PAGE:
How is kidney function assessed in children?

A:As in adults, measured glomerular filtration rate (mGFR) is considered the best overall index of kidney function in pediatric health and disease. GFR is measured by determining the clearance of an ideal filtration marker (e.g., inulin, iohexol, and iothalamate). These procedures may be complex and time consuming, which limits their availability and use in routine clinical practice. As a result, estimated GFR (eGFR) is commonly used.

Importantly, equations used to estimate GFR differ between adults and children. More than 10 equations currently exist for determining pediatric eGFR. Some are based on serum creatinine or cystatin C individually, and others include a combination of biomarkers. Pediatric eGFR equations commonly account for other variables, such as age, sex, and height or weight. Estimating equations that include a combination of biomarkers correlate better with mGFR, when compared to eGFR equations that employ only creatinine or cystatin C.

What is the best eGFR equation to use in children?

Currently, the best equations for estimating GFR in children are those developed and validated within the CKiD (Chronic Kidney Disease in Children) study cohorts, published in 2009 and 2012. Commonly referred to as the CKiD Schwartz equations, these incorporate serum creatinine (Scr), cystatin C (Scys) and blood urea nitrogen (BUN) with variables for height and sex.

When using eGFR equations, it is imperative to remember that an equation performs best when applied to a similar patient population and using measurement methods that are equivalent to those used in the equation’s development. The CKiD Schwartz equations were developed using data from children with chronic kidney disease and an isotope dilution mass spectrometry (IDMS)-traceable enzymatic creatinine method. They have been optimized for the type of cystatin C assay used (e.g. 2009 CKiD Schwartz for turbidimetric cystatin C and 2012 CKiD Schwartz for nephelometric cystatin C). The 2009 Schwartz CKiD is the most widely used multivariate pediatric eGFR equation: 39.1 x [height (m) / Scr (mg/dL)]0.516 × [1.8 / Scys (mg/L)]0.294 × [30 / BUN (mg/dL)]0.169 × 1.099male × [height (m) / 1.4]0.188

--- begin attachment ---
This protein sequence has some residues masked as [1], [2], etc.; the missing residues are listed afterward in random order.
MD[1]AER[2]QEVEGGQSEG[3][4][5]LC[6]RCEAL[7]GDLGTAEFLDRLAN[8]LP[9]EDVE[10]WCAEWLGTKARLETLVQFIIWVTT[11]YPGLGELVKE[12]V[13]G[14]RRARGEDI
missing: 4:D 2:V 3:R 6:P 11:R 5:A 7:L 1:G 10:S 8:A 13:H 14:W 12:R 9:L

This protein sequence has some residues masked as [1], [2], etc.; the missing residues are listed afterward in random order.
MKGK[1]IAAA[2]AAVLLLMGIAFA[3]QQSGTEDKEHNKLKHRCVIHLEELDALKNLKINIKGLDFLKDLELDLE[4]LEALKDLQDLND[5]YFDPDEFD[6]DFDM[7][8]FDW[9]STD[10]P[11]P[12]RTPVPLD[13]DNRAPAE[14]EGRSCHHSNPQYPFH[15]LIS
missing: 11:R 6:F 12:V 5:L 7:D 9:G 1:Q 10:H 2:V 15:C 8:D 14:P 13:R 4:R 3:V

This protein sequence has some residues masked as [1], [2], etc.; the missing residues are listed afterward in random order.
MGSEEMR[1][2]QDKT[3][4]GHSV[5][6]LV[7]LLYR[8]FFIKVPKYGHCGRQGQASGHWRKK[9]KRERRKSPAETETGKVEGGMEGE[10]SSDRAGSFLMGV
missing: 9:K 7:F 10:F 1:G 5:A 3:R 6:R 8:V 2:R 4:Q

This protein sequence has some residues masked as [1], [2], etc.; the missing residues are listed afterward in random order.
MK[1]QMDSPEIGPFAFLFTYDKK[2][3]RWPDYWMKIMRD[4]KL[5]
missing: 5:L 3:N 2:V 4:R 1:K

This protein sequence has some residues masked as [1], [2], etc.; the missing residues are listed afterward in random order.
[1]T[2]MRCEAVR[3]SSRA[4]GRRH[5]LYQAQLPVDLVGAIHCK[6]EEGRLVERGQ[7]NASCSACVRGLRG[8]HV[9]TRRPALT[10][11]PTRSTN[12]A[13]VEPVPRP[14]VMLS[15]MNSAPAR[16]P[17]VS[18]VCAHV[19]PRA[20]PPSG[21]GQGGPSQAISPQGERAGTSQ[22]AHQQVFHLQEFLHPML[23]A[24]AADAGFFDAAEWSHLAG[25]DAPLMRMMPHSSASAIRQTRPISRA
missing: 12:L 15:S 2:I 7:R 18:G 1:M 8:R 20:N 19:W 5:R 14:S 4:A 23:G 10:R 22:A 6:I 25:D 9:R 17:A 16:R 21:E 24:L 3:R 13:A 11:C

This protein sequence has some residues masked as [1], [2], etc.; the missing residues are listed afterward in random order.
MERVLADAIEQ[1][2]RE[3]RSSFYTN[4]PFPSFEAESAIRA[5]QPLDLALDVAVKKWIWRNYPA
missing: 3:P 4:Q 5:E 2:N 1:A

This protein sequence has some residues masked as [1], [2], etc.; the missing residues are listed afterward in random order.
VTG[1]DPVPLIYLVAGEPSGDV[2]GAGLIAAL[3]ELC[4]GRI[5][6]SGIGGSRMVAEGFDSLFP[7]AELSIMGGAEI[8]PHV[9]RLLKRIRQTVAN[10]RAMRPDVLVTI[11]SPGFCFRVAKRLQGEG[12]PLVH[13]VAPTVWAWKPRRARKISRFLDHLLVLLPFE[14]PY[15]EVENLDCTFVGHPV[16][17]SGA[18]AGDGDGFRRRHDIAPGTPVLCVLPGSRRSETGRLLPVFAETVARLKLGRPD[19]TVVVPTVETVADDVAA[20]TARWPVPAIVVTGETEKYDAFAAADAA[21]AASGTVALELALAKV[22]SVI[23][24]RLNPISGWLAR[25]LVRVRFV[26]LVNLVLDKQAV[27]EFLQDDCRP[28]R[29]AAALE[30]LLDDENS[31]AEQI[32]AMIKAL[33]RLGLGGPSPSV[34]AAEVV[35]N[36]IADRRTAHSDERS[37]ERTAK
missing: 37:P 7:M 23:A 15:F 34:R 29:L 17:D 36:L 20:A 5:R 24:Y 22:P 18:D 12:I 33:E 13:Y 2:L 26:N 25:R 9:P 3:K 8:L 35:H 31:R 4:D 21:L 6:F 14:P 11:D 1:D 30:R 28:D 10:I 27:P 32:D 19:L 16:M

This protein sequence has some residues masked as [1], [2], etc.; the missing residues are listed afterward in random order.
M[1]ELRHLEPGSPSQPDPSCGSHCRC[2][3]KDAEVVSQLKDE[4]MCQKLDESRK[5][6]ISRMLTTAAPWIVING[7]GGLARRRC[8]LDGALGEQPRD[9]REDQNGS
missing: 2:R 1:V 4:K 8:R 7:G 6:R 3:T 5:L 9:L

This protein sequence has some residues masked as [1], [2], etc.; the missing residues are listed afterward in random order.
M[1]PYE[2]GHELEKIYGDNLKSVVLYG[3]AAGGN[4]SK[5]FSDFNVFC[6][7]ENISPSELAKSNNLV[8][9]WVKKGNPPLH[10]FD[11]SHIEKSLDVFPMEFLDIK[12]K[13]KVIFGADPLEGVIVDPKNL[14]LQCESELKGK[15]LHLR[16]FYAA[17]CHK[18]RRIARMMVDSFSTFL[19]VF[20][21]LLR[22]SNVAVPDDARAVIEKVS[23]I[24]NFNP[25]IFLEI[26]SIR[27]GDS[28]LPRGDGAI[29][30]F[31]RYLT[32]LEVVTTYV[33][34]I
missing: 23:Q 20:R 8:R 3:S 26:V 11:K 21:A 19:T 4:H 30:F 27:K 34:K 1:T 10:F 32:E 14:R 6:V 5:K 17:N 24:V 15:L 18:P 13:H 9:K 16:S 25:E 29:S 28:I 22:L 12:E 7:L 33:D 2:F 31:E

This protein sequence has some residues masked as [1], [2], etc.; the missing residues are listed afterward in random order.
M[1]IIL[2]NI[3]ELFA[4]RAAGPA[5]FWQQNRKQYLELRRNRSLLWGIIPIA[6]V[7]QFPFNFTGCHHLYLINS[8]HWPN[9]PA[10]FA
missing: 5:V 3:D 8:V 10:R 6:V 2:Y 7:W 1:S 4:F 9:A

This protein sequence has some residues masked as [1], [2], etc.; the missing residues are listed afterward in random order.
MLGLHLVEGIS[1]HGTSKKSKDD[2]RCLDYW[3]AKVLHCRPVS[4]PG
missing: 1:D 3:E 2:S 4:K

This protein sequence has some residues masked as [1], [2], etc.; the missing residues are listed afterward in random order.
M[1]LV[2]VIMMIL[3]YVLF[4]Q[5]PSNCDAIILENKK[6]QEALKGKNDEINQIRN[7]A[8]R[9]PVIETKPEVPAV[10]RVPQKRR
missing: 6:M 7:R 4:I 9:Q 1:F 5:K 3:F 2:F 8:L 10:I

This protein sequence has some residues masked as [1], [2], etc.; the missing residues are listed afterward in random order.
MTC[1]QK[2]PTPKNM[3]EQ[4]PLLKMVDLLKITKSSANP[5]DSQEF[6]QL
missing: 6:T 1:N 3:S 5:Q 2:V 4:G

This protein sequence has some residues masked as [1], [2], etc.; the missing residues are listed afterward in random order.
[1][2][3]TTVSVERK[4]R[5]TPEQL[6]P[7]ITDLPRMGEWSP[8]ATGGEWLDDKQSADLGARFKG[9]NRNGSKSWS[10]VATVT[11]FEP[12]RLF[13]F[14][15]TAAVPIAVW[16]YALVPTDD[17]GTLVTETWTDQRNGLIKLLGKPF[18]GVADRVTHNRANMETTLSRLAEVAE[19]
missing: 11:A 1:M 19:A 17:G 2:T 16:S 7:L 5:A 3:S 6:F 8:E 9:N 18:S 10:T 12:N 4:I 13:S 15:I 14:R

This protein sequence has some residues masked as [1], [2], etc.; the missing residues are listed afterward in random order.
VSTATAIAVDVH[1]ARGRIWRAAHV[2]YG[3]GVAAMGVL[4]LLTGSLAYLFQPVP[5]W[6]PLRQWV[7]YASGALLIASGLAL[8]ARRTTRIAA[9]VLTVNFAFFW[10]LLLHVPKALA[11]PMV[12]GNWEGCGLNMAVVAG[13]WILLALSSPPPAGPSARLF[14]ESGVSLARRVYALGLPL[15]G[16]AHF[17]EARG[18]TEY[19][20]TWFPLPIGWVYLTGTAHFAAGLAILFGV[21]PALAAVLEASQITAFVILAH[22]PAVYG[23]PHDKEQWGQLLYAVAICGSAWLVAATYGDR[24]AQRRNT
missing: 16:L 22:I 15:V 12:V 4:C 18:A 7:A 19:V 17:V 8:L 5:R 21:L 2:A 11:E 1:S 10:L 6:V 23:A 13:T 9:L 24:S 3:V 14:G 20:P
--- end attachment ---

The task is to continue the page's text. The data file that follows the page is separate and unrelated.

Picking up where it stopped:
If measurement of cystatin C is not readily available, what is the best creatinine-based eGFR equation for use in children?

In children, the most frequently used creatinine-based eGFR equation is the revised bedside Schwartz: [(0.413 × Height (cm)) / Scr (mg/dL)]. This is recommended by the National Kidney Disease Education Program for use with creatinine methods with calibration traceable to IDMS.

Unlike the original bedside Schwartz [(k × Height (cm)) / Scr (mg/dL), k varies by age and sex], the revised bedside equation does not account for sex differences, even though beginning in early adolescence, factors affecting creatinine generation are known to differ between sexes, potentially impacting accuracy of eGFR.

Changes in creatinine measurement and calibration over time caused the original Schwartz equation to overestimate GFR compared with the mGFR. Use of an IDMS-traceable creatinine value with the original Schwartz equation will overestimate GFR by 20–40%.

Despite its convenience, there is room for improvement in the accuracy of the revised bedside Schwartz equation, and new eGFR equations are continually being investigated for use in pediatrics.

Brenda Suh-Lailam, PhD, is an assistant director of clinical chemistry and mass spectrometry at Ann & Robert H. Lurie Children’s Hospital of Chicago, and an assistant professor of pathology at Northwestern University Feinberg School of Medicine in Chicago, Ill.

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